The A Tier is the exact reason why you don’t need to force WR in Round 1. I’d presume that one or two of these players falls into mid-to-late Round 2, which will make them screaming values with high advance rates.
There exists a path to these guys finishing much higher than their ranking. Davante Adams (32%), Cooper Kupp (31%), Tyreek Hill (31%), CeeDee Lamb (29%) and A.J. Brown (29%) led this tier in target share in 2022.
Kupp was originally in the S Tier, but I moved him down in regard to concerns about Matthew Stafford’s health. However, I still think Kupp will produce at a high level if he and Stafford are healthy. Last year he led all WRs in points per game (18.4) before his injury.
Amon-Ra St. Brown is one of my other favorite targets in this tier. I feel so comfortable pushing the draft button on him in Round 2 with zero hesitance to speak of.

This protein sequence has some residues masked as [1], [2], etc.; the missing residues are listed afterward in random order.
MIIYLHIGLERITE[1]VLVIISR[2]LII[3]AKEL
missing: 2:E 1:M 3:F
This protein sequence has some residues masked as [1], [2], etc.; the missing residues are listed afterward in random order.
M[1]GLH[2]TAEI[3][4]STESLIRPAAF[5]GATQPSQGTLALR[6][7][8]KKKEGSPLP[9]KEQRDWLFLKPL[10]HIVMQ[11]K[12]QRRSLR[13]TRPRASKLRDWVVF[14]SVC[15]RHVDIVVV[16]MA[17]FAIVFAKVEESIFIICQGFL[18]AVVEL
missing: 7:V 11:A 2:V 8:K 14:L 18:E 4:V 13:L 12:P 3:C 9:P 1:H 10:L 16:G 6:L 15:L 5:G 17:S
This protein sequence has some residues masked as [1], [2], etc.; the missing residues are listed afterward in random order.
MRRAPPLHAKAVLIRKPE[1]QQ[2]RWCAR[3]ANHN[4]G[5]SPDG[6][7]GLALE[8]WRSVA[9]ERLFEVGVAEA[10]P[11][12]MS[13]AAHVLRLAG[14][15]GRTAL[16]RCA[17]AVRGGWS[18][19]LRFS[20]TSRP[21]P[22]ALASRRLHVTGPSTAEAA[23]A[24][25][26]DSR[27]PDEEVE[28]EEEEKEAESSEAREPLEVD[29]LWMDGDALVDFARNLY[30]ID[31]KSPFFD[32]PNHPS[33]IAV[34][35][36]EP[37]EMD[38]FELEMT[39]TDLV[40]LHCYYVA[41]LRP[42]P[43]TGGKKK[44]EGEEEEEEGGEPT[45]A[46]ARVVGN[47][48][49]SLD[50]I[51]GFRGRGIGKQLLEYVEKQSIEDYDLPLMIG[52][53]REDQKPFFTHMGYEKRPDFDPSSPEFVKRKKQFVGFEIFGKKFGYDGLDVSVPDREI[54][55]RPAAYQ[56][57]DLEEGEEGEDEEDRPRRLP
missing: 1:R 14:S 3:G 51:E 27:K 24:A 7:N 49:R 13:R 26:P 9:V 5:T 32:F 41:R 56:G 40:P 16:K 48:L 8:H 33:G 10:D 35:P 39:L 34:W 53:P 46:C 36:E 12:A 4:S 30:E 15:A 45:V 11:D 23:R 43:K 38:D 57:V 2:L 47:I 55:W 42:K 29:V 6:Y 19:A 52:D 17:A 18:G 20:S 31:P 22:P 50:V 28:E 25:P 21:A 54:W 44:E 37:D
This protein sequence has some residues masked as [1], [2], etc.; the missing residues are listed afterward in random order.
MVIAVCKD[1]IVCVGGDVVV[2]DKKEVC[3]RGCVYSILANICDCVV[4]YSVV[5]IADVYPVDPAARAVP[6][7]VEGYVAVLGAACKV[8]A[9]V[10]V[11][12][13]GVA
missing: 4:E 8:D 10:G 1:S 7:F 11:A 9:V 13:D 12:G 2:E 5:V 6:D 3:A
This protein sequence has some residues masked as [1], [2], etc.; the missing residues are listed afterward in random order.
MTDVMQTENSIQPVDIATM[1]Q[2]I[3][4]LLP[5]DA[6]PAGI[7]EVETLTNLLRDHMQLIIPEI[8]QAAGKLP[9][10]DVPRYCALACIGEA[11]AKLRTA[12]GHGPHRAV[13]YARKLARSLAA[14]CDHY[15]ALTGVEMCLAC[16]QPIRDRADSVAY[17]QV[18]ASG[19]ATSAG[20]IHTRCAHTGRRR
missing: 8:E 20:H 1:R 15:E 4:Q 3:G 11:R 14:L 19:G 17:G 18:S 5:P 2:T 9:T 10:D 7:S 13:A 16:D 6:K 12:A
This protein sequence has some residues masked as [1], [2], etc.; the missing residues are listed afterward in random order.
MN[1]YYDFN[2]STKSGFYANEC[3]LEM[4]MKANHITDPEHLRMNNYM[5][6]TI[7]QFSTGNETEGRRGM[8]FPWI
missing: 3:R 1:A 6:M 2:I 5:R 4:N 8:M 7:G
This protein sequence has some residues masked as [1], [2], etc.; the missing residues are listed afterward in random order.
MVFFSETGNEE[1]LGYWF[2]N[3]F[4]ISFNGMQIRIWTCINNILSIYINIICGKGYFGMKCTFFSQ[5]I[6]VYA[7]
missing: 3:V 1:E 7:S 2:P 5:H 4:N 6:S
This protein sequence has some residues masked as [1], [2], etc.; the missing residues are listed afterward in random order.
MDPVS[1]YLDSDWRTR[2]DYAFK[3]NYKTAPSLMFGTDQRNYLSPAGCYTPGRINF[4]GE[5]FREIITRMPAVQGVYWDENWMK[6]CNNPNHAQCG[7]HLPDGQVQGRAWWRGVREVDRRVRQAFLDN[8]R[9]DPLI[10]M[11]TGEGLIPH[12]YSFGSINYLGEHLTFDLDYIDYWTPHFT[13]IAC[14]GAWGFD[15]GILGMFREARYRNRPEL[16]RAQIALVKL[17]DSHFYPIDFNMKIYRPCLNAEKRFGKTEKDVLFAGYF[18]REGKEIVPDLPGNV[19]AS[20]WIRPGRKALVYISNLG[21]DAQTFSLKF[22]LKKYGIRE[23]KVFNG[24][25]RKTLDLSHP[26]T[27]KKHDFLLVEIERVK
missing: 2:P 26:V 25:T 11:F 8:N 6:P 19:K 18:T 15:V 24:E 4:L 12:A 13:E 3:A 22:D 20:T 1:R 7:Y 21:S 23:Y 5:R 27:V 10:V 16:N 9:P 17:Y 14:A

Consider Tier B the “making the leap/back to glory/top-tier real-life No.2” tier. Because the WRs in this group are either super young players that are ascending, elite No. 2 options on their own teams or more experienced players that have already posted elite fantasy seasons.
Amari Cooper will be one of my primary targets in this range, with quarterback Deshaun Watson under center. Cooper finished as the WR9 overall and WR13 overall in points per game in 2022. His 2.11 yards per route run was the second-best mark of his career. And Cooper’s 42% air yards share ranked second among all WRs.